#Cnidarians, Assemble!

It’s another picture perfect day here in Adelaide,  South Australia. Despite the fact that Autumn has been with us a few weeks now I’m getting uncomfortably hot. I’m lying on my stomach on a small marina, my face hanging over the edge and inches from the water.

As is the (annoying) habit of our cat I’ve simply dropped down and parked myself right in the walkway. Why?

Jellyfish. Lots of them.

Getting out and looking for little beasties to photograph is a passion of mine. If I’ve managed to randomly bump into some caterpillar or spider I’ve never seen before,  then I pretty much have to clear my diary. I am not a professional photographer by any stretch, but it’s getting out there and seeing these things that’s important. Whilst walking along the wharves in Port Adelaide the sight of thousands upon thousands of jellyfish in the water has me reaching for my cameras, which are always in my car.

This swarm seems extremely out of place. I’ve already done a live stream on Periscope showing the good folks of Internet land this odd phenomenon, and now it’s time to really try and do it some justice.

A Jelly Family Tree

First off, these graceful creatures are Moon Jellies. They are extremely common in Australian waters. I have observed them now in the Port River in St Vincent’s Gulf, South Australia and in Darling Harbour, Sydney, New South Wales.  Moon jellies are a favourite food for many turtle species. Being easy to both eat and catch I could understand why. I was actually asked this very question during  my live stream.  One thing that heartens me during these live streams (and that I notice while watching others) is that people really like animals. In fact, wildlife seems to bring people together in a very positive way.  

There’s some kind of take home message in this, don’t you think? 

Moon Jelly is the common name for Aurelia aurita,  a species found globally. Jellyfish, along with sea pens, corals, anemones and hydra belong to the animal phylum Cnidaria. Approximately 10000 animal species belong in this group, and all are exclusively aquatic. Cnidaria are an extremely ancient group, with jellyfish fossils up to 500 million years old being discovered. Fossils believed to represent the Cnidarian crown group predate the Cambrian by around 200 million years. Cnidarians represent the oldest multi-organ animals known.

This fossilised jellyfish, found in Cambrian strata in Utah, is diagnostic of modern jellyfish spp. Image: PLOSone. 

The moon jellies, like all scyphozoans;  or true jellyfish, posess cnidocytes. These are specialised barb like cells which on coming into contact with prey (or anything for that matter) penetrate and inject venom into the recipient. 

Micrograph of cnidocytes. Image: microscopy-uk.org.uk

These particular jellies are almost harmless to humans. In fact, it’s said that the only way to feel a sting from a moon jelly is to kiss one. 

Not enticing.

Australia is however home to several species of jellyfish which are far more dangerous. We do posess our share of dangerous animals. Some of the most lethal venom on Earth can be found in Australian waters. From the tiny Irukandji jellyfish;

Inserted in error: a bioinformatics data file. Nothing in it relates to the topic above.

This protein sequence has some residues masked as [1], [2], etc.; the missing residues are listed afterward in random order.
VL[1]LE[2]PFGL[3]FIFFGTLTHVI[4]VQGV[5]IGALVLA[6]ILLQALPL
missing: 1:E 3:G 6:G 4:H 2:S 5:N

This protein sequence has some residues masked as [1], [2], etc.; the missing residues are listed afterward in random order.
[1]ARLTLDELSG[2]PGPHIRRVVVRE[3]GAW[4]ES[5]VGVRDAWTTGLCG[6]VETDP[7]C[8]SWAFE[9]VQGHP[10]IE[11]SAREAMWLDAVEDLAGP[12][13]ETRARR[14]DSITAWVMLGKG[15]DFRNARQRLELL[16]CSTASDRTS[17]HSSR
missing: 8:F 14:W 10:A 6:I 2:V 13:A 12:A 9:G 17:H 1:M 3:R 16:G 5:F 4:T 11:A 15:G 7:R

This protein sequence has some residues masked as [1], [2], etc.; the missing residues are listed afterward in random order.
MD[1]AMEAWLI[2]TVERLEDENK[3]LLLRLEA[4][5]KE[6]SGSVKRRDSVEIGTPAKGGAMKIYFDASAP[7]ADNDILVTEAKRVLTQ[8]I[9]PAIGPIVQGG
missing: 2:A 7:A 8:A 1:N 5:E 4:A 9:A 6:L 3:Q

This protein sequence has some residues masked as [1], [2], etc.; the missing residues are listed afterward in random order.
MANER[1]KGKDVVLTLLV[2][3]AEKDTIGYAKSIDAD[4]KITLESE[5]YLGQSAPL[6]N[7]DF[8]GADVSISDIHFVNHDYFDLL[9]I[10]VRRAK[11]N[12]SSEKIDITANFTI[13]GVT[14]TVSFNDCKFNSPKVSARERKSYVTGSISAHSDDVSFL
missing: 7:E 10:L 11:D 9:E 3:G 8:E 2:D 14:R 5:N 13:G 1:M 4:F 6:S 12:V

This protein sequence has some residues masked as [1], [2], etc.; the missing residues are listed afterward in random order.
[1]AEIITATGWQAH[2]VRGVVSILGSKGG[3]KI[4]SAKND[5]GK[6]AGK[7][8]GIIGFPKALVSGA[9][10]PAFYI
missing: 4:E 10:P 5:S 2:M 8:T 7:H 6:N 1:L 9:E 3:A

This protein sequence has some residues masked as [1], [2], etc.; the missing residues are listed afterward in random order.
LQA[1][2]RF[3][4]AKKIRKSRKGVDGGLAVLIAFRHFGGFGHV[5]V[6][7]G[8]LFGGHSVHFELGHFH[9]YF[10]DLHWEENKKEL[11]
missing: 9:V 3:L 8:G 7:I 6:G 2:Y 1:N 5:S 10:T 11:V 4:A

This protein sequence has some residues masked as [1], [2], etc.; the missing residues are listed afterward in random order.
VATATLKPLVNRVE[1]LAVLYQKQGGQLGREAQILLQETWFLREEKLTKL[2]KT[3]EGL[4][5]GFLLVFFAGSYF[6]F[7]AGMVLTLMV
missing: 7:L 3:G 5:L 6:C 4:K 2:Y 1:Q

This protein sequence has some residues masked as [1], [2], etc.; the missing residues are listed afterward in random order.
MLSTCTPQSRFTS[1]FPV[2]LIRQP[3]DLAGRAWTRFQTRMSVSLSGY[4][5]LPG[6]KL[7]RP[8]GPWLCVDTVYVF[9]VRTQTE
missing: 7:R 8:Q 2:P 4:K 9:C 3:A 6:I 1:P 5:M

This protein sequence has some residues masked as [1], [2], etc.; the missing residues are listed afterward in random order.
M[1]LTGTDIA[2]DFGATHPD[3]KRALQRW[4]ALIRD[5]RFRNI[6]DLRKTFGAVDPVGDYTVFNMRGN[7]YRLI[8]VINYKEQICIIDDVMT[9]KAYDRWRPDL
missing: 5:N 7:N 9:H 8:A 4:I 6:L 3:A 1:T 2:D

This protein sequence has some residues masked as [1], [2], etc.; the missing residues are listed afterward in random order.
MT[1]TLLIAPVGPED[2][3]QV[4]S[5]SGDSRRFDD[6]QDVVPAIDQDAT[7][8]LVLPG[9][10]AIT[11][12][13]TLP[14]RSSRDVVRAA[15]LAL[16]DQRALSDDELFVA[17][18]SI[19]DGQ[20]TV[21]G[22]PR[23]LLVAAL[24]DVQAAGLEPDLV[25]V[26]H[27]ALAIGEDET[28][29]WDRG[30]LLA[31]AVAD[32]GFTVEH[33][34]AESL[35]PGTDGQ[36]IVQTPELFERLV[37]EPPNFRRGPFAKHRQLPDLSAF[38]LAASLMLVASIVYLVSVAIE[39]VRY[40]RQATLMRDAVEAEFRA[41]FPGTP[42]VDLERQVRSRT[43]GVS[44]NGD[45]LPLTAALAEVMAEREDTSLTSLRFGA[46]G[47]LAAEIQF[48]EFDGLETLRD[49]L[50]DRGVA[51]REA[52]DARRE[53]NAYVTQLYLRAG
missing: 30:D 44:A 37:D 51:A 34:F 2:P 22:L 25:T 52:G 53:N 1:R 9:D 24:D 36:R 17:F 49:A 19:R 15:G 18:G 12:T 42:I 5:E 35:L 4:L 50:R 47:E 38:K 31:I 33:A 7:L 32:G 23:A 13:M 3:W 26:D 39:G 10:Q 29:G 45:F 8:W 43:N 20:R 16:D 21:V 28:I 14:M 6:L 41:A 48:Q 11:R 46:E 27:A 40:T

Big things come in small packages. The Irukandji jellyfish delivers one of the most lethal venoms on the planet.

To the Box jellyfish:

Just when you thought it was safe….cue menacing music..

The moon jellies gathered here in the Port River are weak swimmers at best and so are often found collected in estuaries and inlets in this way, caught by the tide. Observing these jellies showed them seemingly moving as one: the group seemed to surge in one direction, oscillating back and forth in a manner reminiscent of group behaviours: much as flocks of birds appear to move about as one. Empirical observation would seem to bolster this. The bell structure of most jellies seemed to point in the direction movement.

This is interesting. Jellyfish, along with other cnidarians, appear to have no (or at least very rudimentary) brains. They clearly have nothing we would recognise as a brain. Instead, their bodies are essentially a loosely interwoven collection of simple nerve networks, reacting and interacting with each other for the purposes of responding to stimuli.

This decentralisation of “administrative duties”, or biological anarchy is seen in some rather more advanced creatures. Octopuses are one example. It is now well known that octopuses are extremely intelligent, but these amazing animals are now thought to sit somewhere outside the traditional brain/body divide we have accepted as a basic paradigm of our own physiology.  Not only do octopuses have a brain, but their tentacles operate independently, acting with their own intelligence. Essentially the entire body of an octopus is it’s brain. Is this a feature of marine organisms and the result of marine existence? 

While jellyfish could hardly be called intelligent, are we not giving them enough credit? Does living in an environment as featureless and homogenous as the ocean necessitate a particular brand of spatial intelligence and information processing?

Imagine a line representing a scale. This scale is that of intelligence: in particular the gradation from true brainlessness and pure instinct displayed by, say, bacteria to “higher” intelligence in which all memory, learning and response is coordinated by a complex central nervous system ( a brain. Think “human”).

On this line an octopus seems to sit somewhere beyond halfway. Able to perform complex tasks, and armed with a unique “whole body” intelligence the octopus is gaining a whole new respect.